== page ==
Tuesday, March 08, 2011

House Subcommittee Hears Competing Views From Climate Scientists

Mar 8: The U.S. House Energy and Commerce Subcommittee on Energy and Power, chaired by Representative Ed Whitfield (R-KY), held a hearing entitled, "Climate Science and EPA's Greenhouse Gas Regulations." The hearing was held at the request of Democrats and follows last week's introduction of the Energy Tax Prevention Act (H.R. 910) [See WIMS 3/4/11], a bill to block what Republican's said is "EPA's controversial backdoor climate change agenda" which they say "would further drive up the price of energy for American consumers and job creators at a time when gas prices are already spiking and job creation remains weak." The bill was introduced in the House by full Committee Chairman Fred Upton (R-MI) and Rep. Whitfield along with three Democratic leaders; and in the Senate (S.482) by Senator James Inhofe (R-OK), the Ranking Member of the Senate Environment and Pubic Works Committee and 43 cosponsors including one Democrat, Senator Joe Manchin (D-WV).
     Witnesses in today's hearing included a distinguished list of scientists including (in alphabetical order): (1) Dr. John R. Christy, Director, Earth System Science Center, University of Alabama in Huntsville; (2) Dr. Christopher Field (invited at the request of the minority), Director, Department of Global Ecology, Carnegie Institution of Washington, Stanford, CA; (3) Dr. Knute Nadelhoffer (invited at the request of the minority), Director, University of Michigan Biological Station, University of Michigan; (4) Dr. Roger Pielke, Sr., Senior Research Scientist, Cooperative Institute for Research in Environmental Sciences, University of Colorado at Boulder; (5) Dr. Donald Roberts, Professor Emeritus, Uniformed Services University of the Health Sciences, Bethesda, MD; (6) Dr. Richard Somerville (invited at the request of the minority), Distinguished Professor Emeritus, Scripps Institution of Oceanography, University of California, San Diego, CA; (7) Dr. Francis W. Zwiers (invited at the request of the minority), Director, Pacific Climate Impacts Consortium, University of Victoria, Victoria, British Columbia.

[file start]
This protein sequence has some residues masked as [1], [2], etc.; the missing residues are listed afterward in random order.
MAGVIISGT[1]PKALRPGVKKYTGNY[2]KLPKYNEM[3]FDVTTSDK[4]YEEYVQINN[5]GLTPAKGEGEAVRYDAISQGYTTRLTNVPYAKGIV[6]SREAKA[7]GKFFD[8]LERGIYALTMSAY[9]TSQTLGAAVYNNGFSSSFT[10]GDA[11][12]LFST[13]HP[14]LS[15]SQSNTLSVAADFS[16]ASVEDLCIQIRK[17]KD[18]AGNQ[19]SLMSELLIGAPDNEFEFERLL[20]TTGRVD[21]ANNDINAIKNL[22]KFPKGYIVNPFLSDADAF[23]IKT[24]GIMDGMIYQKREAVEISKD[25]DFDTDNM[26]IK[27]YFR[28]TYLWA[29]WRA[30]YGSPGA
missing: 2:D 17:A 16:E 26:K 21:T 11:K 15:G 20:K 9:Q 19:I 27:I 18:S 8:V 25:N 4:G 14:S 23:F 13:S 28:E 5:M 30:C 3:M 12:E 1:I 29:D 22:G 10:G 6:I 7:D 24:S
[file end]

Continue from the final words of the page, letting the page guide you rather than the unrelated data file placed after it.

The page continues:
In advance of the hearing, Democrats issued a 5-page background memo on climate science and Ranking Member Henry Waxman (D-CA) delivered a speech at an event at the Center for American Progress. In his speech, Rep. Waxman said, "I've never been in a Congress where there was such an overwhelming disconnect between science and public policy. The Republicans in Congress have become the party of science deniers and that is profoundly dangerous. Exhibit A in the Republican attack on science is the Upton-Inhofe bill that overturns EPA's scientific determination that carbon emissions endanger health and welfare. When we had a hearing on this legislation last month, Senator Inhofe was the lead witness. He told us that climate change is a 'hoax.' The new Republican majority in the House has a lot of power to write our nation's laws, but they do not have the power to rewrite the laws of nature. Republicans in Congress can't cure cancer by passing a bill that declares smoking safe. And they can't stop climate change by declaring it a hoax. . ."
    In his opening statement, Chairman Whitfield said, "This is our third hearing on the Energy Tax Prevention Act of 2011. The first two focused on the adverse impact that the Environmental Protection Agency's global warming regulatory agenda would have on jobs and the economy. We could probably have another hearing on the economic impacts, as we still have not heard from some of the many job creating sectors that consider EPA's global warming agenda to be one of if not the biggest regulatory threat they face. But the minority wanted a separate science hearing and we have agreed to their request. In my view, holding yet another science hearing is rather excessive, given that we have held 24 such hearings in the House of Representatives over the past 4 years. In any event, I am pleased to have this diverse scientific panel today. . .